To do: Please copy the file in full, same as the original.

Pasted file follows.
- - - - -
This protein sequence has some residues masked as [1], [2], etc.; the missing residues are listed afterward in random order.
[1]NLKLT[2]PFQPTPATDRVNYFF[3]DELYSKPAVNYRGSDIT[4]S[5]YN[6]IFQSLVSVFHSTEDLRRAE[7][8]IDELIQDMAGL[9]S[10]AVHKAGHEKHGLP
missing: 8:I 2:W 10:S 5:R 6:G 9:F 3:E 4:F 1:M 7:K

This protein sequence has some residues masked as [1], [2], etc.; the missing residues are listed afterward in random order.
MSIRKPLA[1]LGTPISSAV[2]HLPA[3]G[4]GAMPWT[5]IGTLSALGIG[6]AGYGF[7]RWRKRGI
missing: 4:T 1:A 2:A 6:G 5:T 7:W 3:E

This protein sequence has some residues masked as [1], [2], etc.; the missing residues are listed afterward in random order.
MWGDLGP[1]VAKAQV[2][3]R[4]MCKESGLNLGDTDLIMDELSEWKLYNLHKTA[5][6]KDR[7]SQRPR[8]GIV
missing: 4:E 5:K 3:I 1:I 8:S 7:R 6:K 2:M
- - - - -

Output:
This protein sequence has some residues masked as [1], [2], etc.; the missing residues are listed afterward in random order.
[1]NLKLT[2]PFQPTPATDRVNYFF[3]DELYSKPAVNYRGSDIT[4]S[5]YN[6]IFQSLVSVFHSTEDLRRAE[7][8]IDELIQDMAGL[9]S[10]AVHKAGHEKHGLP
missing: 8:I 2:W 10:S 5:R 6:G 9:F 3:E 4:F 1:M 7:K

This protein sequence has some residues masked as [1], [2], etc.; the missing residues are listed afterward in random order.
MSIRKPLA[1]LGTPISSAV[2]HLPA[3]G[4]GAMPWT[5]IGTLSALGIG[6]AGYGF[7]RWRKRGI
missing: 4:T 1:A 2:A 6:G 5:T 7:W 3:E

This protein sequence has some residues masked as [1], [2], etc.; the missing residues are listed afterward in random order.
MWGDLGP[1]VAKAQV[2][3]R[4]MCKESGLNLGDTDLIMDELSEWKLYNLHKTA[5][6]KDR[7]SQRPR[8]GIV
missing: 4:E 5:K 3:I 1:I 8:S 7:R 6:K 2:M